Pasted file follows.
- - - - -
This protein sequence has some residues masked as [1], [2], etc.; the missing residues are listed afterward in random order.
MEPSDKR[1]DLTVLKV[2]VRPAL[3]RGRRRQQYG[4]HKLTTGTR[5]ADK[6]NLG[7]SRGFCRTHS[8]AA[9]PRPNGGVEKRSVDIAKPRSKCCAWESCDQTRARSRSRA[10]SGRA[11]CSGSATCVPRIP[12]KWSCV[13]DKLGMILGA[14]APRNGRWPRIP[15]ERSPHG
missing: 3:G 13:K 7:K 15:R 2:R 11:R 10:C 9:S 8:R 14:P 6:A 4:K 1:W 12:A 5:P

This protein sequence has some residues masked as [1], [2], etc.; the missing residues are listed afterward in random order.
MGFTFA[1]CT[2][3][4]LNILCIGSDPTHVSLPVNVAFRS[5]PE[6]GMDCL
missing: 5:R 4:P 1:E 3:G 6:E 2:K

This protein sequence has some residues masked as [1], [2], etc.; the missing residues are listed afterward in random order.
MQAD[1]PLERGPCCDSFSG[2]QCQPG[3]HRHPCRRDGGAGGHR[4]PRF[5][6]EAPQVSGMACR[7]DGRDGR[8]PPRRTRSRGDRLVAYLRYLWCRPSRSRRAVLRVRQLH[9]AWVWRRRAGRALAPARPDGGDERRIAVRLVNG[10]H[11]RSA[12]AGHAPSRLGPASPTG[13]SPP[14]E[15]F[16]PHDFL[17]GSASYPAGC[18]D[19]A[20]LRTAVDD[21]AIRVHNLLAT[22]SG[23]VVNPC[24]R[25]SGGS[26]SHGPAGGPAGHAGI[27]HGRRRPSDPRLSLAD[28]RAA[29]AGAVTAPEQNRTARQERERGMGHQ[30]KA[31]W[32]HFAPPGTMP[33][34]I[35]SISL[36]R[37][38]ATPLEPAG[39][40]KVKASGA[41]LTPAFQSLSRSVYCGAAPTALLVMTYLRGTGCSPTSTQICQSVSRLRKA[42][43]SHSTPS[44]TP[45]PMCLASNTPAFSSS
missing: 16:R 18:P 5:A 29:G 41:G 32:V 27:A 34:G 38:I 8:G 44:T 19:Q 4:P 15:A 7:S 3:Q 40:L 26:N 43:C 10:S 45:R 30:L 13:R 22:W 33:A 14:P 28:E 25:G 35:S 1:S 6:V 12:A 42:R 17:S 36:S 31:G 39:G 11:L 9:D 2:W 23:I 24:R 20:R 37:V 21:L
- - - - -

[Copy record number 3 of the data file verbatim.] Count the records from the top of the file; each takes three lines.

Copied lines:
This protein sequence has some residues masked as [1], [2], etc.; the missing residues are listed afterward in random order.
MQAD[1]PLERGPCCDSFSG[2]QCQPG[3]HRHPCRRDGGAGGHR[4]PRF[5][6]EAPQVSGMACR[7]DGRDGR[8]PPRRTRSRGDRLVAYLRYLWCRPSRSRRAVLRVRQLH[9]AWVWRRRAGRALAPARPDGGDERRIAVRLVNG[10]H[11]RSA[12]AGHAPSRLGPASPTG[13]SPP[14]E[15]F[16]PHDFL[17]GSASYPAGC[18]D[19]A[20]LRTAVDD[21]AIRVHNLLAT[22]SG[23]VVNPC[24]R[25]SGGS[26]SHGPAGGPAGHAGI[27]HGRRRPSDPRLSLAD[28]RAA[29]AGAVTAPEQNRTARQERERGMGHQ[30]KA[31]W[32]HFAPPGTMP[33][34]I[35]SISL[36]R[37][38]ATPLEPAG[39][40]KVKASGA[41]LTPAFQSLSRSVYCGAAPTALLVMTYLRGTGCSPTSTQICQSVSRLRKA[42][43]SHSTPS[44]TP[45]PMCLASNTPAFSSS
missing: 16:R 18:P 5:A 29:G 41:G 32:V 27:A 34:G 38:I 8:G 44:T 19:Q 4:P 15:A 7:S 3:Q 40:L 26:N 43:C 10:S 45:R 30:L 13:R 22:W 33:A 14:P 28:E 25:G 35:S 1:S 6:V 12:A 42:R 17:S 36:S 31:G 39:G 11:L 9:D 2:W 23:I 24:R 20:R 37:V 21:L